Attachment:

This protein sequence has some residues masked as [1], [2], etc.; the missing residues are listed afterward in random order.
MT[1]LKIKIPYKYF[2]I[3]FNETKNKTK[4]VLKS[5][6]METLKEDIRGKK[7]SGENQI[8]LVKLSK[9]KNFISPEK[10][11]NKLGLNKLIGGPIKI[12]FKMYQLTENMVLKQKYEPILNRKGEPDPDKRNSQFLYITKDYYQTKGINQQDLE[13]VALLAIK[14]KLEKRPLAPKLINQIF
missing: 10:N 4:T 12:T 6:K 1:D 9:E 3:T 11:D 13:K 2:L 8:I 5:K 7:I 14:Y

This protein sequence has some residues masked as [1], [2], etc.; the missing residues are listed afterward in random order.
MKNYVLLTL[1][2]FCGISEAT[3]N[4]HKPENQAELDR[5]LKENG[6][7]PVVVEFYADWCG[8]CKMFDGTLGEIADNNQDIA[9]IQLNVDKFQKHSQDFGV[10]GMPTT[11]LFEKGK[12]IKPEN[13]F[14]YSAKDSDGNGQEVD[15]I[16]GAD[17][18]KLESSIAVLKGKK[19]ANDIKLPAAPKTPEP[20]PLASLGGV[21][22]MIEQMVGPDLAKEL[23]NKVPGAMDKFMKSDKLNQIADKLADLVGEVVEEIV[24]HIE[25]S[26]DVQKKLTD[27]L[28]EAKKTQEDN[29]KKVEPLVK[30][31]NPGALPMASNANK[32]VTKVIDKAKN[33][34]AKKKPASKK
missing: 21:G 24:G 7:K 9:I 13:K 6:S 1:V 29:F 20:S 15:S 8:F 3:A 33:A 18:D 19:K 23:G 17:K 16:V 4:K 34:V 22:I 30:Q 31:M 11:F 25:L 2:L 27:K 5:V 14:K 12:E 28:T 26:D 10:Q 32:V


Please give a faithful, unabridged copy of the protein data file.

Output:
This protein sequence has some residues masked as [1], [2], etc.; the missing residues are listed afterward in random order.
MT[1]LKIKIPYKYF[2]I[3]FNETKNKTK[4]VLKS[5][6]METLKEDIRGKK[7]SGENQI[8]LVKLSK[9]KNFISPEK[10][11]NKLGLNKLIGGPIKI[12]FKMYQLTENMVLKQKYEPILNRKGEPDPDKRNSQFLYITKDYYQTKGINQQDLE[13]VALLAIK[14]KLEKRPLAPKLINQIF
missing: 10:N 4:T 12:T 6:K 1:D 9:E 3:T 11:D 13:K 2:L 8:I 5:K 7:I 14:Y

This protein sequence has some residues masked as [1], [2], etc.; the missing residues are listed afterward in random order.
MKNYVLLTL[1][2]FCGISEAT[3]N[4]HKPENQAELDR[5]LKENG[6][7]PVVVEFYADWCG[8]CKMFDGTLGEIADNNQDIA[9]IQLNVDKFQKHSQDFGV[10]GMPTT[11]LFEKGK[12]IKPEN[13]F[14]YSAKDSDGNGQEVD[15]I[16]GAD[17][18]KLESSIAVLKGKK[19]ANDIKLPAAPKTPEP[20]PLASLGGV[21][22]MIEQMVGPDLAKEL[23]NKVPGAMDKFMKSDKLNQIADKLADLVGEVVEEIV[24]HIE[25]S[26]DVQKKLTD[27]L[28]EAKKTQEDN[29]KKVEPLVK[30][31]NPGALPMASNANK[32]VTKVIDKAKN[33][34]AKKKPASKK
missing: 21:G 24:G 7:K 9:I 13:K 6:S 1:V 29:F 20:S 15:S 8:F 3:A 33:A 18:D 19:K 23:G 17:K 16:V 4:K 34:V 22:I 30:Q 31:M 11:F 25:L 2:L 27:K 5:V 14:K 12:E 28:T 26:D 10:Q 32:V